Sustained Outrage

Highway robbery II

As evidence of runaway engineering fees on various state highway projects, Gov. Joe Manchin’s office compiled a few examples. These 10 pages cover projects in Wood, Pendleton, Hancock, Roane, Grant, Preston, Cabell, Monongalia, Berkeley and Lincoln counties.

At the bottom of each page, Paul Turman, deputy commissioner of the state Division of Highways, has written the percentage of the total project cost claimed by engineering fees.

Engineering services on smaller projects often make up a greater percentage of the price than they do on larger projects. Even so, engineering fees should fall roughly between 5 and 12 percent of the total cost of the project, according to a group of architects and engineers I spoke with last week.

barrel.jpgIn these examples, the highest percentage is 69 percent to widen a section of WV 105 to three lanes in Hancock County. The lowest percentage in this sample is 27 percent to add a turning lane on U.S. 33 in Franklin, Pendleton County.

For more background, see Highway robbery?

Highway robbery?

barrel.jpgWhile working on today’s column, I learned from the governor’s office about an alarming federal audit of charges by engineering firms that are paid with federal highway money.  After a number of states complained of the fees they were charged, the feds looked at the charges of 41 design and engineering firms out of 3,580. Here’s a taste of the findings:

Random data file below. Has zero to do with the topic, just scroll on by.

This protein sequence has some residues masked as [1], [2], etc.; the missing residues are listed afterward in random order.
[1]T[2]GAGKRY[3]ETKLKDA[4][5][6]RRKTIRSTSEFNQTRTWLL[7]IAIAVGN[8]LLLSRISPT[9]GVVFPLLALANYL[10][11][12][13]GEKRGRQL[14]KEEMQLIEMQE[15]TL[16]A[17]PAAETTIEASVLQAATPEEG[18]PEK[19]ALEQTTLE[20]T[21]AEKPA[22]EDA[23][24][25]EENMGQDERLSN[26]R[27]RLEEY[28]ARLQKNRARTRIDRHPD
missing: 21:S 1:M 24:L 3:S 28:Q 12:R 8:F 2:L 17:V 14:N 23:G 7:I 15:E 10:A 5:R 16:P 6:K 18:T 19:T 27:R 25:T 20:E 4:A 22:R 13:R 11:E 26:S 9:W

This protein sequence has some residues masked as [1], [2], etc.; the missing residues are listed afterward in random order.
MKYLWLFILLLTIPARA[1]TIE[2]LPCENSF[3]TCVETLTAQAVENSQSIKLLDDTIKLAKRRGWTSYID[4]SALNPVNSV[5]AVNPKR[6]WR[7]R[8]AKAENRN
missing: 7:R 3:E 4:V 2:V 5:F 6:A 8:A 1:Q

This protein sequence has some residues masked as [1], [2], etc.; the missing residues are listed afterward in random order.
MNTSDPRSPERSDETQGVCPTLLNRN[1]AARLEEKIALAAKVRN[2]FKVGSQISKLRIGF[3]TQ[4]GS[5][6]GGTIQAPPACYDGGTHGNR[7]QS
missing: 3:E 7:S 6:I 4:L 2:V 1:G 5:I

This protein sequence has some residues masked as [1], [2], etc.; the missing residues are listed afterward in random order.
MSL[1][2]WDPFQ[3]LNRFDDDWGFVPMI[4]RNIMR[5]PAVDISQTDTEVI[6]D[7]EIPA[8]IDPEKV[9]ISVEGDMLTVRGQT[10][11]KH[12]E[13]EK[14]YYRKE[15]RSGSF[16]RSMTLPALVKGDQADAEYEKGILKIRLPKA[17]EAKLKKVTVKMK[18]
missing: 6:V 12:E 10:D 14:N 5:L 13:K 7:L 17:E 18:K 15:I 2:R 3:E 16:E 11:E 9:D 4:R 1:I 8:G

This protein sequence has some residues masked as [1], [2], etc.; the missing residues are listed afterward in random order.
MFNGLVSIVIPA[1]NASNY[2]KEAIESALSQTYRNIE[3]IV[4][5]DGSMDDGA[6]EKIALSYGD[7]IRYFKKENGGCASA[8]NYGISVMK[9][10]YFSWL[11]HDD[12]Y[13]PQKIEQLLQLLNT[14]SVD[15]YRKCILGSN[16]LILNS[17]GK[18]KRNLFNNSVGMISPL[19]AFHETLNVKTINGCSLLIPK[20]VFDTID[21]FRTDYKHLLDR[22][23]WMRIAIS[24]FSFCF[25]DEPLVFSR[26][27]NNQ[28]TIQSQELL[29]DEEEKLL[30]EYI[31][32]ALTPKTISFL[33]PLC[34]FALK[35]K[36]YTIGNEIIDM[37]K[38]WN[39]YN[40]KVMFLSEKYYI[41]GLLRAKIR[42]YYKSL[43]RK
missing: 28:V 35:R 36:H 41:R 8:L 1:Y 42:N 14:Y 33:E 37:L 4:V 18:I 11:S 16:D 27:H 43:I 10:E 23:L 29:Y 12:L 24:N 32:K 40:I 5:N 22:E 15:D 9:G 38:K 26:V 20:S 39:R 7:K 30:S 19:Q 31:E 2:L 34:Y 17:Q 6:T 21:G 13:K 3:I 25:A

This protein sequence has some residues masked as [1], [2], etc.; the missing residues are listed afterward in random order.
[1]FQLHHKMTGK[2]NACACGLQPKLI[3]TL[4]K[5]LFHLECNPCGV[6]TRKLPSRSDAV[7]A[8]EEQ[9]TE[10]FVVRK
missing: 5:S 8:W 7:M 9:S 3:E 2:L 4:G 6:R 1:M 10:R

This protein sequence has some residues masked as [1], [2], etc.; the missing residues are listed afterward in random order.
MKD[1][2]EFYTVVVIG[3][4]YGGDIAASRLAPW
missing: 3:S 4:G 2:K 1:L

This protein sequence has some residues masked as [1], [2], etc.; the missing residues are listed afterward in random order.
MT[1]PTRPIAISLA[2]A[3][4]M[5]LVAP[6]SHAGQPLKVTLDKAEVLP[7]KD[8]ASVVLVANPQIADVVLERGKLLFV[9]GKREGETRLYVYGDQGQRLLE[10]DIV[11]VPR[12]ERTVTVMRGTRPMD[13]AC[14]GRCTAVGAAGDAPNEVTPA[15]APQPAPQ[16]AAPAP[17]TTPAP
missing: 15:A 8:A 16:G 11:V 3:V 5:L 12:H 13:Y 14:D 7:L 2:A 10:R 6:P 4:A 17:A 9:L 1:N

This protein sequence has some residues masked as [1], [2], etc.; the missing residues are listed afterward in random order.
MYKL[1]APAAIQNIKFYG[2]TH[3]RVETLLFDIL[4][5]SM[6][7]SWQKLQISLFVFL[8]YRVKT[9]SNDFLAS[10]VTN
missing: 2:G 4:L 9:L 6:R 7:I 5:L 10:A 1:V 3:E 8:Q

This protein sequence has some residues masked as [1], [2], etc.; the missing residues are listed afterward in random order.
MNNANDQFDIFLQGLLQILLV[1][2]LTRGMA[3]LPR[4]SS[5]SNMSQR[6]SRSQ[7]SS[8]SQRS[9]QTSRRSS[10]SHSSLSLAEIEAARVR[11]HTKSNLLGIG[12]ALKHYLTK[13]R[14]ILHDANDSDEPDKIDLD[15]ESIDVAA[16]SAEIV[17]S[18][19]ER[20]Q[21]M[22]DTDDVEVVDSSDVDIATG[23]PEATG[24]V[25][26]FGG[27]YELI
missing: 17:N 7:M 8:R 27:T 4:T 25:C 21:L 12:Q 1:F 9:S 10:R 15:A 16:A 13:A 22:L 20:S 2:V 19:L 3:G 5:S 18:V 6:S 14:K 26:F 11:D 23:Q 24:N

“We found that indirect cost rate claims from 21, of our sample of 41, D&E firms included unallowable costs — some expressly unallowable — totaling about $15.7 million. Of that amount, state DOT contracts were charged about $5.5 million, of which about $4.4 million — the Federal share — was reimbursed with Federal-aid funds. Examples of unallowable costs we found were:

$301,667 for 45 automobile leases — 5 of which were luxury class including Mercedes, BMW, and Lexus — with no documented business purpose.

$280,609 in executive compensation in excess of the Federal statutory cap.

$247,685 for items such as social dinners with clients; dining club memberships; outings to professional and college sporting events; theme and holiday parties; and trips to Atlantic City, a city zoo, and a county expo fair.

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